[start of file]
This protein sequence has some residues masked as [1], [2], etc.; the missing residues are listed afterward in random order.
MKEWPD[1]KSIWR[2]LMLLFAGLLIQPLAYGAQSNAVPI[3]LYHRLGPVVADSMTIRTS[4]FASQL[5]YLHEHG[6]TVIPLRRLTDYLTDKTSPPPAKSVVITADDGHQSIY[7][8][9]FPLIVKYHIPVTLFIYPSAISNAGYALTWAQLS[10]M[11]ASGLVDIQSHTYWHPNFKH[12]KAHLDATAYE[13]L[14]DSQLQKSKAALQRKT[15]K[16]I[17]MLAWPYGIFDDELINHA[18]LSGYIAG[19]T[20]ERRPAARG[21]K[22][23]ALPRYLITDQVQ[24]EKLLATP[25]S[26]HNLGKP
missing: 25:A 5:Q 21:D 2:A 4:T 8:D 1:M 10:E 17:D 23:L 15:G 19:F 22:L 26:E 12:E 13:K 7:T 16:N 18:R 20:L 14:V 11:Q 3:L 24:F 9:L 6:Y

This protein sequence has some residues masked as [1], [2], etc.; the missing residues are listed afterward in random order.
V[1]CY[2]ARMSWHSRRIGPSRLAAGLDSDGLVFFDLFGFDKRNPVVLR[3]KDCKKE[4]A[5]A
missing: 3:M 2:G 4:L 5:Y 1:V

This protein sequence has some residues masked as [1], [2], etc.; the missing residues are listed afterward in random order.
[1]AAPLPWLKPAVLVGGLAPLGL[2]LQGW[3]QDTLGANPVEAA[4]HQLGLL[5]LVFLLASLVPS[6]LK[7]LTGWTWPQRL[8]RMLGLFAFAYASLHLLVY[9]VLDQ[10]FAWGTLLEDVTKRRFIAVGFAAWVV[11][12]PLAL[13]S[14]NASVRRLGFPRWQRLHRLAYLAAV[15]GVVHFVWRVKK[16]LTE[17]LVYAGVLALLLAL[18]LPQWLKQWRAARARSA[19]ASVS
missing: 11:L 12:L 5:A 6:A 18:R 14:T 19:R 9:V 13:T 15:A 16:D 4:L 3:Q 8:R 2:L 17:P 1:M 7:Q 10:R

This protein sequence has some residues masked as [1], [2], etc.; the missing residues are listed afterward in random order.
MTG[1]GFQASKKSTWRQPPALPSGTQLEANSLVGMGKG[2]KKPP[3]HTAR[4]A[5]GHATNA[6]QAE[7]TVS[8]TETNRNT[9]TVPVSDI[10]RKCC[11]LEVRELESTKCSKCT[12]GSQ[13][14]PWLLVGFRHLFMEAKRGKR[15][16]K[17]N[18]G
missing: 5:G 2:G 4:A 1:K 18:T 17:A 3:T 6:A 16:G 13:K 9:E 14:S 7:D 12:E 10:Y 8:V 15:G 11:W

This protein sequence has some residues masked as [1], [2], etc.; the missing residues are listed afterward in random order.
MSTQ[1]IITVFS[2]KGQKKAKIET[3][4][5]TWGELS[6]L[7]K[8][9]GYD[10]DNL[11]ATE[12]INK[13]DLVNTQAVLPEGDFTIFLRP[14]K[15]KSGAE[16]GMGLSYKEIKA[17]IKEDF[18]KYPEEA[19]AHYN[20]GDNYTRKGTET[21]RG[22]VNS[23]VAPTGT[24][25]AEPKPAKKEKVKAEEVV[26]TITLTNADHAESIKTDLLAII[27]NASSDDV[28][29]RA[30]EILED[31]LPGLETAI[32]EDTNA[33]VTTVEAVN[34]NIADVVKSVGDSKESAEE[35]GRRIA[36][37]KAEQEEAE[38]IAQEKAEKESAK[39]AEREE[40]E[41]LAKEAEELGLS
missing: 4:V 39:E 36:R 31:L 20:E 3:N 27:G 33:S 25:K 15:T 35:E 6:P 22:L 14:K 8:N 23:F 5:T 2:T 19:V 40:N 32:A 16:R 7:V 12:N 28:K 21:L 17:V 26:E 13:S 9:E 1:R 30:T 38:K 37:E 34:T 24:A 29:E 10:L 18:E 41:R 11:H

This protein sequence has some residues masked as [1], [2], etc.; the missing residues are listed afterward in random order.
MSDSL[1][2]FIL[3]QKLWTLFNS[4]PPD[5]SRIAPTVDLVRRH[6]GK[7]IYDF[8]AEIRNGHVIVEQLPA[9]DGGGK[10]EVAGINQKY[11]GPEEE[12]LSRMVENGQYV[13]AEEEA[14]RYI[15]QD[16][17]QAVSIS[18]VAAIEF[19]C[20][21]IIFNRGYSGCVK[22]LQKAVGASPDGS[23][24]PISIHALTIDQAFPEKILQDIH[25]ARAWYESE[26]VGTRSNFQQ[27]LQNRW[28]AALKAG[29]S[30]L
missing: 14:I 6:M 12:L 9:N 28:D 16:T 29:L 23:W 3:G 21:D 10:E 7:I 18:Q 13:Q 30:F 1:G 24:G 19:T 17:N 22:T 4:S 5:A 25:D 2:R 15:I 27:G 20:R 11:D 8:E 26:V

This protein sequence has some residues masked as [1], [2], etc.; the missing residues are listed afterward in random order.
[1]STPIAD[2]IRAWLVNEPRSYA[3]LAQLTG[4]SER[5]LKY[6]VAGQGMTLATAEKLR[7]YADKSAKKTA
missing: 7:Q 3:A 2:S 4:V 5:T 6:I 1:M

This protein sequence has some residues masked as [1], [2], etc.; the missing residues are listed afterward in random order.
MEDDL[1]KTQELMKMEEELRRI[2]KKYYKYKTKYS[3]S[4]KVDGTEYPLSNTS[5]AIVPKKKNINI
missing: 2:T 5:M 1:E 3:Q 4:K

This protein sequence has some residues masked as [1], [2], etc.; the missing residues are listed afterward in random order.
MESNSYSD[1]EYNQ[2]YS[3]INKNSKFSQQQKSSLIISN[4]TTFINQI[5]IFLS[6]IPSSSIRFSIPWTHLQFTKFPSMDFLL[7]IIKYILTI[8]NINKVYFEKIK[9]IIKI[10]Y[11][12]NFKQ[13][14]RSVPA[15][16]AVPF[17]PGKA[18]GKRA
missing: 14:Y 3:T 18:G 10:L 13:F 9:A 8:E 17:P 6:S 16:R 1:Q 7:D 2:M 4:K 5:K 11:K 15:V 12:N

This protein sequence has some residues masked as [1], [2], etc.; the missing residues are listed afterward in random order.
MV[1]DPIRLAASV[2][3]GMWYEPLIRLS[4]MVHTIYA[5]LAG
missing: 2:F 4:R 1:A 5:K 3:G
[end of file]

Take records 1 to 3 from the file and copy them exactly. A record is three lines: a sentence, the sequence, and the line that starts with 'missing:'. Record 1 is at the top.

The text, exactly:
This protein sequence has some residues masked as [1], [2], etc.; the missing residues are listed afterward in random order.
MKEWPD[1]KSIWR[2]LMLLFAGLLIQPLAYGAQSNAVPI[3]LYHRLGPVVADSMTIRTS[4]FASQL[5]YLHEHG[6]TVIPLRRLTDYLTDKTSPPPAKSVVITADDGHQSIY[7][8][9]FPLIVKYHIPVTLFIYPSAISNAGYALTWAQLS[10]M[11]ASGLVDIQSHTYWHPNFKH[12]KAHLDATAYE[13]L[14]DSQLQKSKAALQRKT[15]K[16]I[17]MLAWPYGIFDDELINHA[18]LSGYIAG[19]T[20]ERRPAARG[21]K[22][23]ALPRYLITDQVQ[24]EKLLATP[25]S[26]HNLGKP
missing: 25:A 5:Q 21:D 2:A 4:T 8:D 1:M 10:E 17:D 23:L 15:G 19:F 22:L 26:E 12:E 13:K 7:T 16:N 18:R 20:L 14:V 11:Q 3:L 24:F 9:L 6:Y

This protein sequence has some residues masked as [1], [2], etc.; the missing residues are listed afterward in random order.
V[1]CY[2]ARMSWHSRRIGPSRLAAGLDSDGLVFFDLFGFDKRNPVVLR[3]KDCKKE[4]A[5]A
missing: 3:M 2:G 4:L 5:Y 1:V

This protein sequence has some residues masked as [1], [2], etc.; the missing residues are listed afterward in random order.
[1]AAPLPWLKPAVLVGGLAPLGL[2]LQGW[3]QDTLGANPVEAA[4]HQLGLL[5]LVFLLASLVPS[6]LK[7]LTGWTWPQRL[8]RMLGLFAFAYASLHLLVY[9]VLDQ[10]FAWGTLLEDVTKRRFIAVGFAAWVV[11][12]PLAL[13]S[14]NASVRRLGFPRWQRLHRLAYLAAV[15]GVVHFVWRVKK[16]LTE[17]LVYAGVLALLLAL[18]LPQWLKQWRAARARSA[19]ASVS
missing: 11:L 12:L 5:A 6:A 18:R 14:T 19:R 9:V 13:T 15:A 16:D 4:L 3:Q 8:R 2:L 17:P 1:M 7:Q 10:R